Saturday, May 23, 2015

Earthquake--35 Questions

Apparently there was an earthquake in Las Vegas yesterday.  I, however, didn't feel a thing.  There was a slight rumble which I attributed to a heavy truck going by but a few minutes later the TV news, Twitter, Reddit and Facebook all lit up with claims of a 4.8 earthquake about a hundred miles north of Las Vegas.  Some in the neighborhood felt it, others didn't.

While I was quite happy that the earthquake was little more than a shudder instead of a major quake like I had experienced some years ago (which sent myself and a room full of disaster responders under the tables in our meeting room--and left us quickly calculating the possibility of the building we were in failing) a number of questions did come to mind...

  1. Are earthquakes even common in this part of the country?  Yes but not to the extent of California or Washington.
  2. Do I have earthquake insurance?  Nope but it might be a good idea.
  3. Do I have the means to turn off the gas and is it necessary?  Yes and no.
  4. Ditto for the water.  Yes and no.
  5. Ditto for the main electricity breaker.  Yes and no.
  6. Are my loved ones safe?  Yep the spouse had no idea there was a quake either.
  7. What about neighbors and friends?  There was no commotion outside and the relatives we have nearby are all out of town on vacation.
  8. Do I have a way to tell distant friends and relatives that all is OK?  Yep, Facebook and Twitter took care of this.
  9. Is there any damage to my house?  A quick look around, both inside and out, showed no noticeable problems.
  10. Do I have access to updated information on the situation?  The TV news, Twitter, Reddit, and Facebook took care of this.
  11. Will there be aftershocks?  According to the news there was a 25% chance of this and and according to the USGS there were a few even smaller quakes that happened a couple hours later.
  12. Do I have alternate water in case a larger earthquake happens?  Yep, lots of bottled water stored.
  13. Do we have enough food stored so we don't need to go to the grocery store (these type of events can lead to store shelves being cleared immediately).  Yep.  Lots.
  14. Do I have enough gas in our vehicle in case we need to evacuate?  Yep, a full tank.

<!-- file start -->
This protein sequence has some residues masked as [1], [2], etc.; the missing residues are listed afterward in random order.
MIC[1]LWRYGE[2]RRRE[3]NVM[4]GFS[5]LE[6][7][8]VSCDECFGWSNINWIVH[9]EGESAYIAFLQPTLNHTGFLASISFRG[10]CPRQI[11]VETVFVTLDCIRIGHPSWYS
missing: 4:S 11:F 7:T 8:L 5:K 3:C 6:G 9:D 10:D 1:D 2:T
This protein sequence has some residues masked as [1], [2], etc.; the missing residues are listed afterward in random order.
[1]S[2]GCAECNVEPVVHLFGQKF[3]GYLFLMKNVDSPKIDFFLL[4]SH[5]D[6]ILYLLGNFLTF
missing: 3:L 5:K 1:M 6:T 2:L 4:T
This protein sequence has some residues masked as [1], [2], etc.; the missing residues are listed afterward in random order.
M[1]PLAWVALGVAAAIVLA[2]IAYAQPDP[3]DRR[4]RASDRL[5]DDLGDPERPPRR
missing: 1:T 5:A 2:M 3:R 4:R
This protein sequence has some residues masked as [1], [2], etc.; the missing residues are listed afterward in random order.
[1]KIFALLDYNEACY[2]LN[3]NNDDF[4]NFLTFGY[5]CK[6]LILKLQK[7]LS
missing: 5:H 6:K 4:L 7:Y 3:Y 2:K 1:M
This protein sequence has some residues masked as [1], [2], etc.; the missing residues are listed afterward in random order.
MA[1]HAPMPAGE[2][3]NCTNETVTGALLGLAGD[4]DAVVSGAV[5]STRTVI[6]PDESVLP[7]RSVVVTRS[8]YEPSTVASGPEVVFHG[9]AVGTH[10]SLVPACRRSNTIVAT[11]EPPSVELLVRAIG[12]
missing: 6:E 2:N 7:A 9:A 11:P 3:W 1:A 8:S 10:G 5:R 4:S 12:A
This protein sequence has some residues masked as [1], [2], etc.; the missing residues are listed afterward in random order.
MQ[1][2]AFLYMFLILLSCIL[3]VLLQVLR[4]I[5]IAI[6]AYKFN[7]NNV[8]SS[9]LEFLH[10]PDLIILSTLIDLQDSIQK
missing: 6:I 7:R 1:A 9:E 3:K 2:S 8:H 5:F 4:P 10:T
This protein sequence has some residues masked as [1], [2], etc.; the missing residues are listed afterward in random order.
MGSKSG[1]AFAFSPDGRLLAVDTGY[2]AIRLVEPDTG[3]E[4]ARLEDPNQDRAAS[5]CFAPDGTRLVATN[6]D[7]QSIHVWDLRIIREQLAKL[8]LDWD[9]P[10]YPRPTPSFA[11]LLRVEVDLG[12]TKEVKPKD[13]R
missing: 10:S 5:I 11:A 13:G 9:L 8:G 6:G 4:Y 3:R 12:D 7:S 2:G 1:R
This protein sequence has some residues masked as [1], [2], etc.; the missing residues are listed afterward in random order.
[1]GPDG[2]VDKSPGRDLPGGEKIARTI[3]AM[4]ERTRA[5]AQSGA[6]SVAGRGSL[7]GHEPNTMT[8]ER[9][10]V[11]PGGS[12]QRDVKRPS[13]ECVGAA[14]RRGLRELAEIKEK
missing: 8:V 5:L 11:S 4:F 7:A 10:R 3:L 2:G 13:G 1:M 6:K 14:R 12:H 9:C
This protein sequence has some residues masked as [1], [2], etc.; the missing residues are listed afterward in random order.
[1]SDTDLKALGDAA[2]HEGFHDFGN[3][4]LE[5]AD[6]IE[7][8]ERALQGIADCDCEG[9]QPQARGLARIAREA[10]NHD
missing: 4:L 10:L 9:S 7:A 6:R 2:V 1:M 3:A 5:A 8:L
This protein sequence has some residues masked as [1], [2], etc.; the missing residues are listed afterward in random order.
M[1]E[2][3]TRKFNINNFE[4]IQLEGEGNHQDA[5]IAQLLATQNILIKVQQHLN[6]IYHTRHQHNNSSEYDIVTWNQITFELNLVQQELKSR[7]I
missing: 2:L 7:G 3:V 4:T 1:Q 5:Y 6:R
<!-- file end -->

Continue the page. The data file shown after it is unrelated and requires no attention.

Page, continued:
15. Do we have enough other supplies (toilet paper, soap, etc) to last for a while?  Yep.
  16. Do we have enough cash to buy food or gas in case the electricity goes down and bank cards won't work?  Yep.
  17. How will we cook if we have to shut off the gas?  Electric appliances (toaster oven, rice cooker, etc), a backyard grill, a camp stove, and a backpacking stove.
  18. How will we flush toilets if the water is off?  Grey water from washing, and water from the fish tank if necessary.
  19. How will we wash up if the water is turned off?  Wet wipes, sparingly with stored water, collecting rain water (it's been raining here quite a bit).
  20. Where would we evacuate to if our house is damaged?  Haul out the backpacking gear and set up shop in the back yard (fortunately it hasn't got extremely hot yet this year).  We could also use any of the relatives homes in the area.
  21. Could we evacuate even further afield?  Yep.  If necessary we could head to any number of states (however in a massive disaster many other people will have the same idea so evacuating won't be easy or quick).
  22. If the situation was more severe would we be safe in our neighborhood living outside for a while?  Meh.  It's a nice enough neighborhood but still in a city and while our neighbors seem nice enough as well, I don't know them well enough.  I don't have a lot of confidence in city folks in the event of a major disaster.
  23. Am I prepared to protect myself and my family if necessary?  You betcha. 
  24. Could we take care of any minor medical emergencies by ourselves?  Yep.
  25. Would there be enough resources to take care of major medical emergencies in the event of a large-scale disaster?  Lemme see...one Level 1 trauma center, a handful of hospitals, 300,000(!) people in town for the holiday weekend...I'm guessing no.
  26. Does the spouse have enough prescription meds for a good length of time?  Yes.
  27. Do we have a plan for travel around or thorough the city after a larger disaster?  Yes, there are very few overpasses and no bridges that could collapse except for on the I 15 freeway.  Surface streets should be structurally sound (they are flat and wide since it is the desert, off-roading wouldn't be a problem here if needed).
  28. Will there be weather concerns if there is no gas or electricity?  Not currently, it is neither too hot nor too cold at this point (but it should be getting pretty hot in a couple of weeks).
  29. Will this incident interrupt our ability to work and earn money?  Nope, we are retired.
  30. Will this incident interrupt our ability to access our money?  Everything is done online so no (as long as we have access to the bank via online or phone).